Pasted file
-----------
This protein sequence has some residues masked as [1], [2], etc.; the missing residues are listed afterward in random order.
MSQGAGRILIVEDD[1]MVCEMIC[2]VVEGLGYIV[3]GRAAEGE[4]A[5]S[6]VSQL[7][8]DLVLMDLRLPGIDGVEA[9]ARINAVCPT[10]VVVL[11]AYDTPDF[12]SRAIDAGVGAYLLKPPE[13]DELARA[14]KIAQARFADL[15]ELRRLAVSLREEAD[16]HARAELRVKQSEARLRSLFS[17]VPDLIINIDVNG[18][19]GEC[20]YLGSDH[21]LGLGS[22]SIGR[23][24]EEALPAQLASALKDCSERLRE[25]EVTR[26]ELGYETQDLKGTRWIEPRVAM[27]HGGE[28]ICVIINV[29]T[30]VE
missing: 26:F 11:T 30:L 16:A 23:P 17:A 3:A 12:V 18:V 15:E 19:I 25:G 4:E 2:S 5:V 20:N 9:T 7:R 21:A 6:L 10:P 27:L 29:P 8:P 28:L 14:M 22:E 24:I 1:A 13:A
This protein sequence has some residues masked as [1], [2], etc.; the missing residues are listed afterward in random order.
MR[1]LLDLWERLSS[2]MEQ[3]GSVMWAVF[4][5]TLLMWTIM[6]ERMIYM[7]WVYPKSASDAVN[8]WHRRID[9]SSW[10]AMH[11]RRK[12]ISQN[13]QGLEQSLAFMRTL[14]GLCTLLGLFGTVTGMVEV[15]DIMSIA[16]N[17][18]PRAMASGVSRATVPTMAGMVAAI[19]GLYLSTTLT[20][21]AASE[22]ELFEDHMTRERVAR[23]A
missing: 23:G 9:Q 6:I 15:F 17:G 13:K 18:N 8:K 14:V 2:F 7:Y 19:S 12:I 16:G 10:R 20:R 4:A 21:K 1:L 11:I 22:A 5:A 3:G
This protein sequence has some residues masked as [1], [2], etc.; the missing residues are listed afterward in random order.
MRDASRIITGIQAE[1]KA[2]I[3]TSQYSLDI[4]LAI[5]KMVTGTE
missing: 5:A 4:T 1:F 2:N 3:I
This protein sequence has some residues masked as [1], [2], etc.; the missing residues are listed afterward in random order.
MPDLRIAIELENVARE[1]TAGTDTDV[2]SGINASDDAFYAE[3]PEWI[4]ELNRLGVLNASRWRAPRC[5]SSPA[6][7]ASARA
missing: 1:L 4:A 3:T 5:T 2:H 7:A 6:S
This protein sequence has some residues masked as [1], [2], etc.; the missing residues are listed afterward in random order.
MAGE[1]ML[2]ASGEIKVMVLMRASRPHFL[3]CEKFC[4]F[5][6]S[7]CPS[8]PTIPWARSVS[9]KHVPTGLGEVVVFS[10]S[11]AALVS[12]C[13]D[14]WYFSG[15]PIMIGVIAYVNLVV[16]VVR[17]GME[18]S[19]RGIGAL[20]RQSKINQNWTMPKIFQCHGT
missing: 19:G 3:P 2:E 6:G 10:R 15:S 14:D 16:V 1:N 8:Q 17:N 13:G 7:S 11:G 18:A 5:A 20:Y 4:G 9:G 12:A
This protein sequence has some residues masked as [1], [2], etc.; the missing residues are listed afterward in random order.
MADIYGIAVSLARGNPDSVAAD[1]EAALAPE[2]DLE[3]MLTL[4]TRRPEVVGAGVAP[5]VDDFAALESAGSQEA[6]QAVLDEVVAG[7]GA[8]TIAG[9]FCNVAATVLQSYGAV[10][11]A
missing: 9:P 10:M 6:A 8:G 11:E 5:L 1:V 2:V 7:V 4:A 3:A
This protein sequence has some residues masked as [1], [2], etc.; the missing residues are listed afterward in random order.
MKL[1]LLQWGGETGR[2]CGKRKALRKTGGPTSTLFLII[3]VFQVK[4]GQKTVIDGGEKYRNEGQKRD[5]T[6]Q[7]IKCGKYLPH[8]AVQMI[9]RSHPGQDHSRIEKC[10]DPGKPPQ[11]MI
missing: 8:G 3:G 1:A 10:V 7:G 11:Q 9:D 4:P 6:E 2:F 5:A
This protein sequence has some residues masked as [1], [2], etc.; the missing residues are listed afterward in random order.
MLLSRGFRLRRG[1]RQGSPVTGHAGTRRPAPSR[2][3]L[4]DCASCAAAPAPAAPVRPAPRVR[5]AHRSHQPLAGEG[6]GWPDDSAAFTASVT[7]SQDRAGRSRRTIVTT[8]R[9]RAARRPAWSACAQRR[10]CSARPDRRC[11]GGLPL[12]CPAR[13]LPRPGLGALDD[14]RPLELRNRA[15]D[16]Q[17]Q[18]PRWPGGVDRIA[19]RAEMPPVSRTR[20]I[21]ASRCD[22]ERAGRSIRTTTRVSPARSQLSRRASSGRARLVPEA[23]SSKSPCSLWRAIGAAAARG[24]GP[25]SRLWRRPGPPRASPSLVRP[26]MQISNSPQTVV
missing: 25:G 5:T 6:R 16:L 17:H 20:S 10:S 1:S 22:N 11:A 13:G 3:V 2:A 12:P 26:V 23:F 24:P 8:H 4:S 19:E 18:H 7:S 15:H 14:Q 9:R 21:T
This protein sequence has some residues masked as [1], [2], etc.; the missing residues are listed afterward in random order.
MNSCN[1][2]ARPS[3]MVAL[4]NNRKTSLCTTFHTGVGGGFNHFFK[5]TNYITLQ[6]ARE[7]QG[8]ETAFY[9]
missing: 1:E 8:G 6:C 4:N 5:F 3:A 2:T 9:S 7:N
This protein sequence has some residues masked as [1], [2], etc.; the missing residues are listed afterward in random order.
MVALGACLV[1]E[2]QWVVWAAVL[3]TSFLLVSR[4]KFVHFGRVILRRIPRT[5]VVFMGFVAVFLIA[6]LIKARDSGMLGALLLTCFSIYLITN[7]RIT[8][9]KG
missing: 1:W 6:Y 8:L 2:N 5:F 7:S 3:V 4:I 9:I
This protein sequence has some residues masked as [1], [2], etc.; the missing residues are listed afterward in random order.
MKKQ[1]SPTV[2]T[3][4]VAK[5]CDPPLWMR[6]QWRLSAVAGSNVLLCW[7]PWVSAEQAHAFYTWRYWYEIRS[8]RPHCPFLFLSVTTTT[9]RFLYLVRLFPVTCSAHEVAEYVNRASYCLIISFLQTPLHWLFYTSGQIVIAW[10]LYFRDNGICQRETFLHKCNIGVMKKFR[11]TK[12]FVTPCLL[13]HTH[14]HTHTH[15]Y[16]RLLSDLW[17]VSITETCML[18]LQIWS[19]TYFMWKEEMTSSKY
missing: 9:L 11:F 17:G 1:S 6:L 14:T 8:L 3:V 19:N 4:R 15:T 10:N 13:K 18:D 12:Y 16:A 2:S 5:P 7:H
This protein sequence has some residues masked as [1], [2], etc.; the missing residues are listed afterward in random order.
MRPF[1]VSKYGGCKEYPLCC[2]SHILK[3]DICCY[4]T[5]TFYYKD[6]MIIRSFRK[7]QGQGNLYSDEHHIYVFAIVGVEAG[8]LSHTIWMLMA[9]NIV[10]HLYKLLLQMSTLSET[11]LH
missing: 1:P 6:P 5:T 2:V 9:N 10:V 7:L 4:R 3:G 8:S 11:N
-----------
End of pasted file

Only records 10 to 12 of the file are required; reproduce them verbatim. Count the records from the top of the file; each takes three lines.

This protein sequence has some residues masked as [1], [2], etc.; the missing residues are listed afterward in random order.
MVALGACLV[1]E[2]QWVVWAAVL[3]TSFLLVSR[4]KFVHFGRVILRRIPRT[5]VVFMGFVAVFLIA[6]LIKARDSGMLGALLLTCFSIYLITN[7]RIT[8][9]KG
missing: 1:W 6:Y 8:L 2:N 5:F 7:S 3:V 4:I 9:I
This protein sequence has some residues masked as [1], [2], etc.; the missing residues are listed afterward in random order.
MKKQ[1]SPTV[2]T[3][4]VAK[5]CDPPLWMR[6]QWRLSAVAGSNVLLCW[7]PWVSAEQAHAFYTWRYWYEIRS[8]RPHCPFLFLSVTTTT[9]RFLYLVRLFPVTCSAHEVAEYVNRASYCLIISFLQTPLHWLFYTSGQIVIAW[10]LYFRDNGICQRETFLHKCNIGVMKKFR[11]TK[12]FVTPCLL[13]HTH[14]HTHTH[15]Y[16]RLLSDLW[17]VSITETCML[18]LQIWS[19]TYFMWKEEMTSSKY
missing: 9:L 11:F 17:G 1:S 6:L 14:T 8:L 3:V 19:N 4:R 15:T 10:N 13:K 18:D 12:Y 16:A 2:S 5:P 7:H
This protein sequence has some residues masked as [1], [2], etc.; the missing residues are listed afterward in random order.
MRPF[1]VSKYGGCKEYPLCC[2]SHILK[3]DICCY[4]T[5]TFYYKD[6]MIIRSFRK[7]QGQGNLYSDEHHIYVFAIVGVEAG[8]LSHTIWMLMA[9]NIV[10]HLYKLLLQMSTLSET[11]LH
missing: 1:P 6:P 5:T 2:V 9:N 10:V 7:L 4:R 3:G 8:S 11:N